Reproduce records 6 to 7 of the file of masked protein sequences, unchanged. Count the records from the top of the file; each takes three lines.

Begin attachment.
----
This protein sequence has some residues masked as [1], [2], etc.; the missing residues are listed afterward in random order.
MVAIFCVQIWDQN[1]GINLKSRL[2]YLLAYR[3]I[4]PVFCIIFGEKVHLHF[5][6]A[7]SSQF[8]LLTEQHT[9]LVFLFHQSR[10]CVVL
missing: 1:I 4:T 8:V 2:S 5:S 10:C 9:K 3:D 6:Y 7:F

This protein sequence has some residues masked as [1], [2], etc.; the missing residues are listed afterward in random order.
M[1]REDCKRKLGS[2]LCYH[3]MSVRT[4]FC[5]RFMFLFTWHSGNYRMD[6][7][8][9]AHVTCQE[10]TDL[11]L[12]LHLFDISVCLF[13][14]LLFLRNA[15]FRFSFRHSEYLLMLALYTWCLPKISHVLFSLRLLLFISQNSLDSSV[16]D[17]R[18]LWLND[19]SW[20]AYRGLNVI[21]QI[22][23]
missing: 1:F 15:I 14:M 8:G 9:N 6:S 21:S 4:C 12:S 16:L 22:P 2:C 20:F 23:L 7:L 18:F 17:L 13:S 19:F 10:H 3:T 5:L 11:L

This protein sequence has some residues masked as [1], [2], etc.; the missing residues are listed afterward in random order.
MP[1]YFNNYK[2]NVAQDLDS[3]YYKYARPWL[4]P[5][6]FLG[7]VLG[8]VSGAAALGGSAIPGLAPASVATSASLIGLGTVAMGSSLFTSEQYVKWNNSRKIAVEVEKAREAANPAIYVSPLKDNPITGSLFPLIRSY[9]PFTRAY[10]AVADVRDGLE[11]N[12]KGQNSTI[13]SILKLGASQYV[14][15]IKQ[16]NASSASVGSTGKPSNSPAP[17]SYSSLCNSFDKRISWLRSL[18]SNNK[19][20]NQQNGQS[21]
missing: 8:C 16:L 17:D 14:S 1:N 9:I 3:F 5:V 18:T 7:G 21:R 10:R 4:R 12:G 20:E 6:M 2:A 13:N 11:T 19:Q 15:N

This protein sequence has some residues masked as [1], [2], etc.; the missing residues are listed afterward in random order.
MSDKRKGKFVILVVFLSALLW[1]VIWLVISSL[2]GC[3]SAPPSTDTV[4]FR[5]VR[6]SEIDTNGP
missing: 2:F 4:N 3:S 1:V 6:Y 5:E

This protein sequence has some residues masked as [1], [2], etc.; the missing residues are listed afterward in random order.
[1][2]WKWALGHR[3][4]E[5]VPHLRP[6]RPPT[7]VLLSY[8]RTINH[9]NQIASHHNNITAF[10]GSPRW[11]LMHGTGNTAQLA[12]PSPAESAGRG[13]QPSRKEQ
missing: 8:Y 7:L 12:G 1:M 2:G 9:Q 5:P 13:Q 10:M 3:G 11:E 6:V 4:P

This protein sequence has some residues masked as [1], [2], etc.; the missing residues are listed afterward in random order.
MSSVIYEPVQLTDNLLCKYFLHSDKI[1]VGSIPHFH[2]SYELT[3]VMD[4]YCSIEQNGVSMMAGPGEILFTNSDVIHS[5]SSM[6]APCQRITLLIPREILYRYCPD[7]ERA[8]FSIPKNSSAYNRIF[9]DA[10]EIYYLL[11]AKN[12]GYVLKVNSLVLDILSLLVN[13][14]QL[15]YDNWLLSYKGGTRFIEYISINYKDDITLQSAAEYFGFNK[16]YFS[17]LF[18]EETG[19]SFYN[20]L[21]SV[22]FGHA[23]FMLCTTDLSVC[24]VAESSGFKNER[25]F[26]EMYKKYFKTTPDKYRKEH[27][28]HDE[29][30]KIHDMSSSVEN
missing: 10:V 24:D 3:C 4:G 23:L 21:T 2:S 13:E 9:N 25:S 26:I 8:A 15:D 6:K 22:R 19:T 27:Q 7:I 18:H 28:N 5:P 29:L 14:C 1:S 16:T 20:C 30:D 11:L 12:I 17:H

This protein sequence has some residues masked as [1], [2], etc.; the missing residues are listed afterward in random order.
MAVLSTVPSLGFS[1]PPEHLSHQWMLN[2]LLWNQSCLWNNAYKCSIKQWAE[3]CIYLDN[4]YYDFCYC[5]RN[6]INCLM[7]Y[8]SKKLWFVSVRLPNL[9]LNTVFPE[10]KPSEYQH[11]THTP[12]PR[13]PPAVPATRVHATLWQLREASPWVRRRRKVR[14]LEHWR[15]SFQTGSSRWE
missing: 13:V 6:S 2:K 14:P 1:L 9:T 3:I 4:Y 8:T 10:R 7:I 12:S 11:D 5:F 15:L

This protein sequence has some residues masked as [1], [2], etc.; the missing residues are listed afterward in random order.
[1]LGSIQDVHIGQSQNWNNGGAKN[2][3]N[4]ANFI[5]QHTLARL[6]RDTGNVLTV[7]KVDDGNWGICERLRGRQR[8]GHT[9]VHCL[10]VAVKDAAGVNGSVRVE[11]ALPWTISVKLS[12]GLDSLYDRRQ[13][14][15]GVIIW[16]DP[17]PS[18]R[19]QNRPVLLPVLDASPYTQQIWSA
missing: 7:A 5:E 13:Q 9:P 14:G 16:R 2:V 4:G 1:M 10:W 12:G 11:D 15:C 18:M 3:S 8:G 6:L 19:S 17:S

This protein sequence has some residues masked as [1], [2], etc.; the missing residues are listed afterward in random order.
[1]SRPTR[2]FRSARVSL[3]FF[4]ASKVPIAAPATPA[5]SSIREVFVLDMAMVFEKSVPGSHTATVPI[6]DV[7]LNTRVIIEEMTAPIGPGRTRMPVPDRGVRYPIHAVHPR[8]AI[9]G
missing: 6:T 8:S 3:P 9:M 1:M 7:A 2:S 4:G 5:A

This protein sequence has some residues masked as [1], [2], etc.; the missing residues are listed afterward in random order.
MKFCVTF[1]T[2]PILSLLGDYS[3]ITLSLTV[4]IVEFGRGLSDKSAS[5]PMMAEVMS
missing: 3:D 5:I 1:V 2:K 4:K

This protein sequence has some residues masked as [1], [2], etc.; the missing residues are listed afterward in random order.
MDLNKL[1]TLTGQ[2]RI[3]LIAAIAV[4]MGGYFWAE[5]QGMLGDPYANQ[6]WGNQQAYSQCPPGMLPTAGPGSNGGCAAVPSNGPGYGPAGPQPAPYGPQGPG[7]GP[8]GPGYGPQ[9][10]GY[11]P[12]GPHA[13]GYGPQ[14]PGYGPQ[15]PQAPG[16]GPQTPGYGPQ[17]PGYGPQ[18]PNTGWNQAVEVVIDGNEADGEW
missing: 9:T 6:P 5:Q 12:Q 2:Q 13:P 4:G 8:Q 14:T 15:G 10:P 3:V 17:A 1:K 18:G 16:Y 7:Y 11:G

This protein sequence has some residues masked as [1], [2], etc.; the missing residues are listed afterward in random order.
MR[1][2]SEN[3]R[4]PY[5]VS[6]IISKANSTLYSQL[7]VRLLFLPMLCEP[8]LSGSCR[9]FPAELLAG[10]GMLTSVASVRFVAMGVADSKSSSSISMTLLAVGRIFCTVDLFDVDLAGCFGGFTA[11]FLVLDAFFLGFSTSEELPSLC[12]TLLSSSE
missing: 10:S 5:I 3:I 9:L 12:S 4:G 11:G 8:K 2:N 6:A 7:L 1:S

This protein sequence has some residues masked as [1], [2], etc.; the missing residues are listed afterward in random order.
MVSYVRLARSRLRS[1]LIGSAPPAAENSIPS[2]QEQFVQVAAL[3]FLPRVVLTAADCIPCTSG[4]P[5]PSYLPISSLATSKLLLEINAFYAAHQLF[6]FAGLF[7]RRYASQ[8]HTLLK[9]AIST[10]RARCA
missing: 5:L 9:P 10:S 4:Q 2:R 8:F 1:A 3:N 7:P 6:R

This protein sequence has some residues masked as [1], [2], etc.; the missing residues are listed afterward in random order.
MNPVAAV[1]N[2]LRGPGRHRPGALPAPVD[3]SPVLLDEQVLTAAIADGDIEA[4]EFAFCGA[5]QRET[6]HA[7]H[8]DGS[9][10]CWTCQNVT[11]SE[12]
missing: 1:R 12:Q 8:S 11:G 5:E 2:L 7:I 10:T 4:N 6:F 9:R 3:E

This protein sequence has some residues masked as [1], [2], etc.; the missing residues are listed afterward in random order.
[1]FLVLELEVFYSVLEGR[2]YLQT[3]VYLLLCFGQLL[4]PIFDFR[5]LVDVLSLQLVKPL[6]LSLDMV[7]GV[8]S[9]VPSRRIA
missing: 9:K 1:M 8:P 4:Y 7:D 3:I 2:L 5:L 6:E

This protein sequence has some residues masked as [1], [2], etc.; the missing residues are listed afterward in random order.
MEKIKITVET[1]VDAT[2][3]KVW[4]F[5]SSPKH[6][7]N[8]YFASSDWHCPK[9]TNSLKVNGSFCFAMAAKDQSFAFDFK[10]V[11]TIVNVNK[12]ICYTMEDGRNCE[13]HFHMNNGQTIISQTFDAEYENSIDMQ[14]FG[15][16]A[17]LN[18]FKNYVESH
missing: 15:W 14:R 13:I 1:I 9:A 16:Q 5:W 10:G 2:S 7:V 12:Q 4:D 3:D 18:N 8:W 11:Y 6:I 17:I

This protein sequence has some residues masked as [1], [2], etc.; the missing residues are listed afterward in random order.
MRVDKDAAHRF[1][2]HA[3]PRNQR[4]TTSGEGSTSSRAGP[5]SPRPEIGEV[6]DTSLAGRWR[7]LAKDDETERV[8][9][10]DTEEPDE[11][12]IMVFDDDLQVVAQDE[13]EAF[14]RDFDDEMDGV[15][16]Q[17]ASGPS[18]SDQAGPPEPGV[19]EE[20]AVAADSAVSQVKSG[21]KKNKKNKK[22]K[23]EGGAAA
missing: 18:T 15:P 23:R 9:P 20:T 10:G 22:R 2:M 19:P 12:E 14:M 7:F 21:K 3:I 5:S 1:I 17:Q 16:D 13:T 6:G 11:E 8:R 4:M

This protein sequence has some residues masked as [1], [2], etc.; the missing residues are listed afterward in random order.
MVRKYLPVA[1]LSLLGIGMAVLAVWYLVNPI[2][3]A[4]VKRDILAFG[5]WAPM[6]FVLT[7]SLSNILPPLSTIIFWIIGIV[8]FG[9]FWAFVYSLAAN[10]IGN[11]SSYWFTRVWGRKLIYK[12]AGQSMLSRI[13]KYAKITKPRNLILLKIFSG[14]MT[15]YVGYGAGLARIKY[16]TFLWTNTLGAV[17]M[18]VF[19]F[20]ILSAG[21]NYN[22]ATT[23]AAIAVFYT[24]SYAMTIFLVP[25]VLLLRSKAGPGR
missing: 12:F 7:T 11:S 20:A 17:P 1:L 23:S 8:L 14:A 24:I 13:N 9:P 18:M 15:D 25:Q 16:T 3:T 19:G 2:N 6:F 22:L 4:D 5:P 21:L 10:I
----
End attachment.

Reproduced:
This protein sequence has some residues masked as [1], [2], etc.; the missing residues are listed afterward in random order.
MSSVIYEPVQLTDNLLCKYFLHSDKI[1]VGSIPHFH[2]SYELT[3]VMD[4]YCSIEQNGVSMMAGPGEILFTNSDVIHS[5]SSM[6]APCQRITLLIPREILYRYCPD[7]ERA[8]FSIPKNSSAYNRIF[9]DA[10]EIYYLL[11]AKN[12]GYVLKVNSLVLDILSLLVN[13][14]QL[15]YDNWLLSYKGGTRFIEYISINYKDDITLQSAAEYFGFNK[16]YFS[17]LF[18]EETG[19]SFYN[20]L[21]SV[22]FGHA[23]FMLCTTDLSVC[24]VAESSGFKNER[25]F[26]EMYKKYFKTTPDKYRKEH[27][28]HDE[29][30]KIHDMSSSVEN
missing: 10:V 24:D 3:C 4:G 23:L 21:T 2:S 13:E 9:N 25:S 26:I 8:A 15:D 6:K 22:R 19:T 27:Q 7:I 18:H 28:N 5:P 29:L 14:C 1:S 16:T 20:C 30:D 11:L 12:I 17:H

This protein sequence has some residues masked as [1], [2], etc.; the missing residues are listed afterward in random order.
MAVLSTVPSLGFS[1]PPEHLSHQWMLN[2]LLWNQSCLWNNAYKCSIKQWAE[3]CIYLDN[4]YYDFCYC[5]RN[6]INCLM[7]Y[8]SKKLWFVSVRLPNL[9]LNTVFPE[10]KPSEYQH[11]THTP[12]PR[13]PPAVPATRVHATLWQLREASPWVRRRRKVR[14]LEHWR[15]SFQTGSSRWE
missing: 13:V 6:S 2:K 14:P 1:L 9:T 3:I 4:Y 8:T 10:R 7:I 12:S 11:D 5:F 15:L